But the DA, who was later charged with misconduct, cut a deal with the actual perpetrator of the crime, exchanging a sentence reduction for false testimony and other undisclosed services. The DA spent months creating a case to implicate an unsuspecting Goodwin-Killian, a woman with limited resources to defend herself.
At the trial, Goodwin-Killian was blindsided by the mountain of false evidence against her. She was summarily convicted and sent to prison to await execution.
“The difference for women is often that women’s cases are the hardest cases to fight,” Goodwin-Killian said. “Luckily, I had some help.”
That help came in the form of an inmate visitor/advocate named Joyce Ride, the mother of America’s first female astronaut, Sally Ride. Over time, Ride became convinced that Goodwin-Killian was the victim of false testimony and prosecutorial misconduct. Ride financed the appeal and the investigation, incurring personal charges of almost $100,000, and an appellate court in San Francisco finally reversed Goodwin-Killian’s conviction in 1998.
The district attorney was eventually brought up on charges. But for Goodwin-Killian, it wasn’t enough.
“Seventeen and a half years later, after ruining my career, my life, forcing me to spend all my money fighting to stay alive,” she said, “the consequences of wrongful convictions can go on forever and ever and ever.”
Those at the Women’s Project understand there’s more healing to be done even after a wrongfully convicted woman is exonerated.
“The women who we know who have been exonerated are very interested in the issues of what kind of supports they need following their exoneration, to deal with the trauma that they’ve experienced,” said Judy Royal, the other co-director of the Women’s Project.
“Everyone who’s been wrongfully convicted and wrongfully imprisoned is traumatized. It’s obviously a horrible experience. But it just seems like for women, it seems to be even more difficult. There’s sometimes more to deal with emotionally, and that complicates things.”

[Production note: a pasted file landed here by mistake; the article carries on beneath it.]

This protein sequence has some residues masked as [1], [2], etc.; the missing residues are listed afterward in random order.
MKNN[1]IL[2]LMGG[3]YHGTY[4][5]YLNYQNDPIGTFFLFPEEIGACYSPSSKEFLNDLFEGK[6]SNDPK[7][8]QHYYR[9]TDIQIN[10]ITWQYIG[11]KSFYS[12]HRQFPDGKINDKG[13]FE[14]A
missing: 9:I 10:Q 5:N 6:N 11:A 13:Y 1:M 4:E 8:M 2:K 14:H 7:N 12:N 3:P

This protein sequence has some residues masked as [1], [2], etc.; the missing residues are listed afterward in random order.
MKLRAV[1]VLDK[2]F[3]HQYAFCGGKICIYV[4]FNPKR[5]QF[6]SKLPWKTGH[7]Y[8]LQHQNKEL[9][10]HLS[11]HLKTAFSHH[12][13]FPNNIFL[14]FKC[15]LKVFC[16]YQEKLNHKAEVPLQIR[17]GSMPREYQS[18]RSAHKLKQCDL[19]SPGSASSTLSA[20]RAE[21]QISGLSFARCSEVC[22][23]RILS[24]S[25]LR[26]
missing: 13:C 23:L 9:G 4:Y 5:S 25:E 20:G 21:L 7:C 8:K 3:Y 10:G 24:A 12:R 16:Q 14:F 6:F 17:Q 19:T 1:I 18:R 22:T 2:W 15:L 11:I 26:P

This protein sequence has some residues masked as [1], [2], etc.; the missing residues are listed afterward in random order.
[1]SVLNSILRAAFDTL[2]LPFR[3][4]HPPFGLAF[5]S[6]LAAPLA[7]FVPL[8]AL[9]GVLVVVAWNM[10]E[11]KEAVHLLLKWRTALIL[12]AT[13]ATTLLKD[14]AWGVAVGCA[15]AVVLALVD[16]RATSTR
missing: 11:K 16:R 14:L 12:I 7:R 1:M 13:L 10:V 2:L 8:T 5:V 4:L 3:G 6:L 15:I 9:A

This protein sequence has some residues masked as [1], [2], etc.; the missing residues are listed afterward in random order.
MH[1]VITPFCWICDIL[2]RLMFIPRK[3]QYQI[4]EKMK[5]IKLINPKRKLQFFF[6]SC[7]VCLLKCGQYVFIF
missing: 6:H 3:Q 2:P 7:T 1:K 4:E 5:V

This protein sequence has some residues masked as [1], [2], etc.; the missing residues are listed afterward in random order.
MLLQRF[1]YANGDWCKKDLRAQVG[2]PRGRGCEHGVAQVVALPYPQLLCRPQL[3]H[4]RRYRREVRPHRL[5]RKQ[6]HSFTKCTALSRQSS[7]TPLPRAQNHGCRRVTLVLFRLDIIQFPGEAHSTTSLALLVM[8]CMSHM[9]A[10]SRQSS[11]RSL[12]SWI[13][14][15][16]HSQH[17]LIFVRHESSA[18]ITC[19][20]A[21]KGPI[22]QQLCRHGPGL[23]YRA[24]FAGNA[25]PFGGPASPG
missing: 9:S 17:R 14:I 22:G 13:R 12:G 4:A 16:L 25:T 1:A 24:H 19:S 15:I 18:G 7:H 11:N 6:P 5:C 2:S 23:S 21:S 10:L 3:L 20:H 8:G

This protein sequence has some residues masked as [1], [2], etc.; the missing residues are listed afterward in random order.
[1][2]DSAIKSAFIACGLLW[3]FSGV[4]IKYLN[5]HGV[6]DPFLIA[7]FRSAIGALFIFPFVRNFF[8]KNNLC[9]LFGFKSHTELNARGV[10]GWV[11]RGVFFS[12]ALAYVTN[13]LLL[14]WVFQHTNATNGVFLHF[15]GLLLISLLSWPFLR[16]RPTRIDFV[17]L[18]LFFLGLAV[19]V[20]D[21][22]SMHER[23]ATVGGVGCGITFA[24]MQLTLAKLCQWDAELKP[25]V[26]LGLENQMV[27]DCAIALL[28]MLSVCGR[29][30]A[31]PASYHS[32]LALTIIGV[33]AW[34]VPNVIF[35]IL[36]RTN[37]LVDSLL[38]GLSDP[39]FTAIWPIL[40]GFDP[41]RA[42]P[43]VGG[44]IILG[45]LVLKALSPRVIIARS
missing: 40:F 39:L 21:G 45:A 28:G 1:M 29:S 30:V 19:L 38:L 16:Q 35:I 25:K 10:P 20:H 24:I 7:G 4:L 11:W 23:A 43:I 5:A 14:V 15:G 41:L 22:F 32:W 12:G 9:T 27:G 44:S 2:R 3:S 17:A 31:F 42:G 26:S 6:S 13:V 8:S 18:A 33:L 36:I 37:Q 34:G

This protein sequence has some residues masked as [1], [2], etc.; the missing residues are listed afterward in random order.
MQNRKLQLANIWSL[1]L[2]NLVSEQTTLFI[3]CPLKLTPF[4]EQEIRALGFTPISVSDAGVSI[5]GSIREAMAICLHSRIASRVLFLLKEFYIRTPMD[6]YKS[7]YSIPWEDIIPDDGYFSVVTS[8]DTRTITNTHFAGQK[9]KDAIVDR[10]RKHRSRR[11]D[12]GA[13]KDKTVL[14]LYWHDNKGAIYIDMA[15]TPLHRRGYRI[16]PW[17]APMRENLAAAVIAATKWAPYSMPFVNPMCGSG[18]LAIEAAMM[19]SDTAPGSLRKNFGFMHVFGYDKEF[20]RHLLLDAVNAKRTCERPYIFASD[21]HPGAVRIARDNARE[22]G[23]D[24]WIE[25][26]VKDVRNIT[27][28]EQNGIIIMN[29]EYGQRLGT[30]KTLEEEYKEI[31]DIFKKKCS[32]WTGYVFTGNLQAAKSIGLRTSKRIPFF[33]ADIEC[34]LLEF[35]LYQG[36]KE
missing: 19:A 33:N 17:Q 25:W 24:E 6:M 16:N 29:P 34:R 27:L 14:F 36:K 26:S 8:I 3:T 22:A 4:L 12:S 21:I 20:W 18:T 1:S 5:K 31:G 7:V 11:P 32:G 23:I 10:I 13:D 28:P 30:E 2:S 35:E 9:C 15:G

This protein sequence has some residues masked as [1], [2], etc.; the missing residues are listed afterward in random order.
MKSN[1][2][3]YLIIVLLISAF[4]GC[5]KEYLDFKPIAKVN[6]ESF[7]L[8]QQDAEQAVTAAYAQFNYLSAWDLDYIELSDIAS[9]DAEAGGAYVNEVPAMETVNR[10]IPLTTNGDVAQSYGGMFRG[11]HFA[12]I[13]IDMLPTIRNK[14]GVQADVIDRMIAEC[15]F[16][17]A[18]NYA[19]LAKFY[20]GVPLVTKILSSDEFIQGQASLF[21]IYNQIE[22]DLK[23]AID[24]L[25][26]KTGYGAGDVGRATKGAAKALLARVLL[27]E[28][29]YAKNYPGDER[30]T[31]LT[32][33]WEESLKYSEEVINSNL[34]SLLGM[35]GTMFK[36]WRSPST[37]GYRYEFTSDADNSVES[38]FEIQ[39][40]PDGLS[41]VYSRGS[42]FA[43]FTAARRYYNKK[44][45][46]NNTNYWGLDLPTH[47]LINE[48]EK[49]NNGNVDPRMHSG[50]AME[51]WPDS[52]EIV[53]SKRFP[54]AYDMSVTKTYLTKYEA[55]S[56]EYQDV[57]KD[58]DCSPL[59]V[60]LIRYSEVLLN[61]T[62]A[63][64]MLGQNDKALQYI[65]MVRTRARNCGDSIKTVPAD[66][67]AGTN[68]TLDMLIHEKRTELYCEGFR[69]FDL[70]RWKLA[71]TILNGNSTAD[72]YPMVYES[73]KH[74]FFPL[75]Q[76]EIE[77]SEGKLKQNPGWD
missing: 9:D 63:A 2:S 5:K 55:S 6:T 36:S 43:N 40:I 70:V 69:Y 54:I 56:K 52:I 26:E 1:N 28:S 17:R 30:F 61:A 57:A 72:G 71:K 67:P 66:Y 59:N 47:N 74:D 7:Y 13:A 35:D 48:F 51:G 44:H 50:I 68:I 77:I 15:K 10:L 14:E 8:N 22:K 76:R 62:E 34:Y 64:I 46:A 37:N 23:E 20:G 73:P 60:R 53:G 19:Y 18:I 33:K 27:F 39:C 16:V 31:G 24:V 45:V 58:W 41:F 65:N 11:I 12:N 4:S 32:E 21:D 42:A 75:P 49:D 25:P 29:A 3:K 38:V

Outdated Medical Evidence
Audrey Edmunds has dealt with such post-exoneration trauma. But she has persevered. She doesn’t just tell her story – she tells it with pride, standing tall and delivering her words in concise and powerful bites.
Pregnant with her third child in 1996, Edmunds kept herself busy by babysitting neighborhood children in her Waunakee, Wis. home. When an infant in her care started to make funny noises, Edmunds got concerned. The child went limp when Edmunds picked her up, spewing formula from her nose and mouth. Fearing that the infant was choking, Edmunds ran to her neighbor’s house, pleading for help.
Paramedics were called and the infant was rushed to a hospital. Despite the best efforts of the doctors, the child died that evening. During the examination initially performed when the infant was brought to the hospital, physicians found classic Shaken Baby Syndrome symptoms.
Coined in 1972, the term Shaken Baby Syndrome describes children, typically under the age of three, who are severely injured or even killed by violent shaking.
Victims of Shaken Baby Syndrome sometimes show no visible signs of harm, but have severe internal injuries due to undeveloped brains and neck muscles. According to the original 1972 theory, the victim would become unresponsive immediately following the shaking, making it obvious that the guilty person was the last person with the child. This was still the view held by most medical experts when Edmunds burst out her door, screaming, clutching an unresponsive infant.
Edmunds was immediately presumed guilty despite a mountain of evidence pointing to the contrary. The child had only come into Edmunds’s care an hour before the child’s body started to shut down. Doctors found much older hemorrhages inside the child’s brain. Nobody who ever knew Edmunds would have even imagined she’d be capable of abusing a child.